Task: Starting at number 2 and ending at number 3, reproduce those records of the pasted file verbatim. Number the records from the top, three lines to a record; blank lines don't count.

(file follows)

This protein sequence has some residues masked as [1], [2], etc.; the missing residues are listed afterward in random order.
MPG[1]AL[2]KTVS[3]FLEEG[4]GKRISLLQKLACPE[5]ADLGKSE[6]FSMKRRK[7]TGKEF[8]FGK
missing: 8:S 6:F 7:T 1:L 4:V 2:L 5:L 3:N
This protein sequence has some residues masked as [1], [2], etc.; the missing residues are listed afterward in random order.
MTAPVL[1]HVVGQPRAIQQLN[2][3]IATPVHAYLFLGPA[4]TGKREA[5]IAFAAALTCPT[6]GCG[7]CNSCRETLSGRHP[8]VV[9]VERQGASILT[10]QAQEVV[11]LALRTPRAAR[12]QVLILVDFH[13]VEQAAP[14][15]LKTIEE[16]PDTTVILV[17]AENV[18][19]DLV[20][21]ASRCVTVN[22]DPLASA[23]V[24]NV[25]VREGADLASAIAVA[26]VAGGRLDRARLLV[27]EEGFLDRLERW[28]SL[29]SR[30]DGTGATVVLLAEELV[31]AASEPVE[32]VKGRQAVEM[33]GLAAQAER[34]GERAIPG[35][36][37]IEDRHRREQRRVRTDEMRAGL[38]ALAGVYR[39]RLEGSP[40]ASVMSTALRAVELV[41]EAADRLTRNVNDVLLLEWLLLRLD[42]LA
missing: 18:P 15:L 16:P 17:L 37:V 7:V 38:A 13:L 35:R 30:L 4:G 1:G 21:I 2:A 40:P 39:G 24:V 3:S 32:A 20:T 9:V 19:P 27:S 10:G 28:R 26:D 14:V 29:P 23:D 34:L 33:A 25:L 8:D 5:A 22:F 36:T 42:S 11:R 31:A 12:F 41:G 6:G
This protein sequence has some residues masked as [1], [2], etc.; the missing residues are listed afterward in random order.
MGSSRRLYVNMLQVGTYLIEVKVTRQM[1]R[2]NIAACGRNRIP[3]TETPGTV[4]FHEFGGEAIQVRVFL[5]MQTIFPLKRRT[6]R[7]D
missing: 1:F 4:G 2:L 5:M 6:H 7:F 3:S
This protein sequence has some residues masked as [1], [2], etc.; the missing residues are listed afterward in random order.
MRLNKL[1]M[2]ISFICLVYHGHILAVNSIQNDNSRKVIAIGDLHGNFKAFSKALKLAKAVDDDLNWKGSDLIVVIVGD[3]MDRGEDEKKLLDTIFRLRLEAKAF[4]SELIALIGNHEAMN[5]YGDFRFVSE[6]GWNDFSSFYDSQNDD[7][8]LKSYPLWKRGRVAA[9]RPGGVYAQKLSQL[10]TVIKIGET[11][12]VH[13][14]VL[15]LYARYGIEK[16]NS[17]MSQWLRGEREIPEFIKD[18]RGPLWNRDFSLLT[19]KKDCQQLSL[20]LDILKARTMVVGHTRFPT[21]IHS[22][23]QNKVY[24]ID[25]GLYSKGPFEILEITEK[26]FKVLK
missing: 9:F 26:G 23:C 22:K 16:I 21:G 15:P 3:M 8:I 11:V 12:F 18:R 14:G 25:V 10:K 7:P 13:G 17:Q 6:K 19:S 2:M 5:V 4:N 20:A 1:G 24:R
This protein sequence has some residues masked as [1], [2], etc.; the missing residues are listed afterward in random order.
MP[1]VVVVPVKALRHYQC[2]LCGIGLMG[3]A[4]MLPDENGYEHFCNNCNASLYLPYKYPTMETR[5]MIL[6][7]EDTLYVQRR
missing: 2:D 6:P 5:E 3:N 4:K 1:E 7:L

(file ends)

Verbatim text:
This protein sequence has some residues masked as [1], [2], etc.; the missing residues are listed afterward in random order.
MTAPVL[1]HVVGQPRAIQQLN[2][3]IATPVHAYLFLGPA[4]TGKREA[5]IAFAAALTCPT[6]GCG[7]CNSCRETLSGRHP[8]VV[9]VERQGASILT[10]QAQEVV[11]LALRTPRAAR[12]QVLILVDFH[13]VEQAAP[14][15]LKTIEE[16]PDTTVILV[17]AENV[18][19]DLV[20][21]ASRCVTVN[22]DPLASA[23]V[24]NV[25]VREGADLASAIAVA[26]VAGGRLDRARLLV[27]EEGFLDRLERW[28]SL[29]SR[30]DGTGATVVLLAEELV[31]AASEPVE[32]VKGRQAVEM[33]GLAAQAER[34]GERAIPG[35][36][37]IEDRHRREQRRVRTDEMRAGL[38]ALAGVYR[39]RLEGSP[40]ASVMSTALRAVELV[41]EAADRLTRNVNDVLLLEWLLLRLD[42]LA
missing: 18:P 15:L 16:P 17:L 37:V 7:V 38:A 13:L 35:R 30:L 4:G 1:G 21:I 2:A 40:P 39:G 24:V 3:S 32:A 20:T 9:V 19:P 27:S 10:G 28:R 26:D 14:V 29:P 23:D 34:L 33:A 25:L 8:D 5:A 22:F 36:T 42:S 11:R 31:A 12:F 41:G 6:G
This protein sequence has some residues masked as [1], [2], etc.; the missing residues are listed afterward in random order.
MGSSRRLYVNMLQVGTYLIEVKVTRQM[1]R[2]NIAACGRNRIP[3]TETPGTV[4]FHEFGGEAIQVRVFL[5]MQTIFPLKRRT[6]R[7]D
missing: 1:F 4:G 2:L 5:M 6:H 7:F 3:S